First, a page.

Federal District Judge Karon O. Bowdre told Samford University seniors that "a great journey lies ahead, full of adventure, full of unknown joys and sorrows, but what a ride awaits you!" She asked them to "embrace the ride, enjoy the journey . . . and cherish every moment."
Judge Bowdre, a two-time Samford graduate, addressed an audience of about 2,000 in Wright Center at Samford as the University awarded degrees to 269 Fall graduates. Bowdre earned her undergraduate degree in 1977 and law degree from Cumberland School of Law in 1981.
Bowdre shared her 1975 undergraduate experience as part of a Jan Term class that renovated a small store front to serve as an outreach center in lower Manhattan, New York City. "I had never seen such a place, a true ghetto with dilapidated buildings, populated it seemed by drug addicts and dealers, street walkers and assorted characters," she said. "My eyes were opened wide to a different world with different needs and different problems."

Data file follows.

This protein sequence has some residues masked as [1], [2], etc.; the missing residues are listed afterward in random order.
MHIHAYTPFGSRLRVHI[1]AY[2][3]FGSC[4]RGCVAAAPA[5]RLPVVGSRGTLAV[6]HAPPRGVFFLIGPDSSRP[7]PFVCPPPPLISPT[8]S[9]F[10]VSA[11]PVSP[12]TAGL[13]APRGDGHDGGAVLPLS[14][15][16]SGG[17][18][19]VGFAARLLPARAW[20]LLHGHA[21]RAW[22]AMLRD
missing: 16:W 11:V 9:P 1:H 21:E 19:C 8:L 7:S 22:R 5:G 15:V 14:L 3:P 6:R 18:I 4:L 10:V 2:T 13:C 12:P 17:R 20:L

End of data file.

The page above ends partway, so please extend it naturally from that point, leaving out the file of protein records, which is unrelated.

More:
After a two-week orientation at Samford, the group of 19 students headed to Manhattan's lower east side with campus minister Esther Burroughs and religion professor W. T. Edwards.
"We worked hard that week despite the cold," she said, tearing out old sheet rock and joists, replacing them and cleaning and rewiring the store front as the community's inhabitants watched. They painted the word Graffiti on the wall and named the place Graffiti Center. "We returned to Samford deeply changed by what we had seen," she said.
"I know that many of you have had similar experiences while at Samford," she said, maybe helping someone learn English or helping build Habitat homes or reaching out to help tornado victims. "Know that those experiences will reap benefits," she told the graduates.
In closing, Bowdre asked everyone but the graduates to stand. "These are the people who are largely responsible for your being who you are and where you are today," she told the seniors. "You truly are encircled by a very great cloud of witnesses." She challenged them to run the race of life with perseverance and to make those that had supported them "proud of you."